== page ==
Sunday, May 16, 2010

The Chocolate Girl by Jean-Étienne Liotard

Before we even got to the museum in Dresden, my mom wouldn't stop talking about this pastel. I was 18 years old, fresh from graduating high school and my eyes were opening greatly as my mom took me to europe for my graduation present. Germany was our last stop and the Gemäldegalerie Alte Meister, in Dresden was a museum I was excited to see. I was kind of disappointed in Dresden. There was so much construction, so many tourists, and everything was so dark and gloomy (reminisces of WWII). With its assortment of famous paintings like, GiorgioneSleeping Venus", Johannes Vermeer “Girl reading a Letter at an Open Window”, and the star of century RaphaelSistine Madonna” my mom passed by all of those to go see her favorite painting. She told me that the first time she ever saw it she cried because it was so beautiful. So with my expectation, and her explanation, I assumed this was going to be a huge, intricate, painting that was stuffed to the brim with naked women, cherubs, clouds....the whole shabang. To my surprise, we walked into the gallery and there it was. Grabbing my hand my mom rushed me to the front and sighed with joy. There is was, a little canvas with a picture of a swiss servant girl serving chocolate. It was beautiful. The glass of water was so detailed, the pink of her bonnet was so vibrant, and her hands were amazingly elegant. I knew why this was my moms favorite painting. She said because it was "so cute" but I knew it was because she had once been in that position, of working for someone being a servant, a maid, a waitress, and here in one of the most famous museums in the world was a painting from the 18th centruy about someone with such a "low" job.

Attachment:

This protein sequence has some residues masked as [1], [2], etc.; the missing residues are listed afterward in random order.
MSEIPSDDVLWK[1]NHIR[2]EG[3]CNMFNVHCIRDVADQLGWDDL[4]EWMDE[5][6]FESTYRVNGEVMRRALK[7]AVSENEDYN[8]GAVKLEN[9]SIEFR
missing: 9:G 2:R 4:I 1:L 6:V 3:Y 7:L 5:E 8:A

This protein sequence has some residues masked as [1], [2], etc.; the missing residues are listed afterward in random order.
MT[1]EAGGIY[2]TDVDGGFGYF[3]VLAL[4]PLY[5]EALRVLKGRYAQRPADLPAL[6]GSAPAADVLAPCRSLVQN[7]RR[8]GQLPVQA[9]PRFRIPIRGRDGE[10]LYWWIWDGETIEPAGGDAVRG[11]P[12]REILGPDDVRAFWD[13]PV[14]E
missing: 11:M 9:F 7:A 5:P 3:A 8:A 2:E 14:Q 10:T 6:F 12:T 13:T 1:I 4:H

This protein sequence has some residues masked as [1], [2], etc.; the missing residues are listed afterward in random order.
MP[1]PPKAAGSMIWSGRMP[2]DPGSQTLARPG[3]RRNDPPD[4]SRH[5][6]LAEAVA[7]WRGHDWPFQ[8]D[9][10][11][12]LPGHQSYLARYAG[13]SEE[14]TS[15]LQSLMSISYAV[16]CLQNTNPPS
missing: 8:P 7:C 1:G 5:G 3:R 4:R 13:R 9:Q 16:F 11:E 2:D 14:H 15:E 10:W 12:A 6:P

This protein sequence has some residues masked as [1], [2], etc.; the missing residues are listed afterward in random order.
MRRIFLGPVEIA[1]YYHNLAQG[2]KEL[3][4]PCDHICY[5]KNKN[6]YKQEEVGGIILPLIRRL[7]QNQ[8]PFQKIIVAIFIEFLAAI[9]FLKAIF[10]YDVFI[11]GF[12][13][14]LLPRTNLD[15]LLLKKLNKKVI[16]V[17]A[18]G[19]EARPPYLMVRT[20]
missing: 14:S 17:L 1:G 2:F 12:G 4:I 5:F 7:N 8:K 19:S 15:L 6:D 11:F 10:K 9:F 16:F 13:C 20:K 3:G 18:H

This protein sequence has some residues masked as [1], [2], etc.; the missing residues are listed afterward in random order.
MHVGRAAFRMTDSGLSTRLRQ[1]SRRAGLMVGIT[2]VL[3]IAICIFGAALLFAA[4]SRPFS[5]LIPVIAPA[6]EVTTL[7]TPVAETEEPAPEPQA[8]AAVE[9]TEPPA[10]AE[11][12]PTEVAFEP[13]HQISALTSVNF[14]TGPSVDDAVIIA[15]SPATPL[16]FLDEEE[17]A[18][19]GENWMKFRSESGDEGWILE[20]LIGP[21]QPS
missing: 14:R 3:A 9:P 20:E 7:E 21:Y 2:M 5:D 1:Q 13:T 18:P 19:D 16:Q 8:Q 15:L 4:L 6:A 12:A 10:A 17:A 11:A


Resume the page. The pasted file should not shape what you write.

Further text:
After seeing this painting, I also saw my mom in a different light. Someone who did care about art. Someone who did understand its importance in the world. She could be as stubborn as ever and not support me getting an art degree, but I will always remember the effect a PAINTING had on her. An effect I have never seen done by a doctor, lawyer, or engineer.

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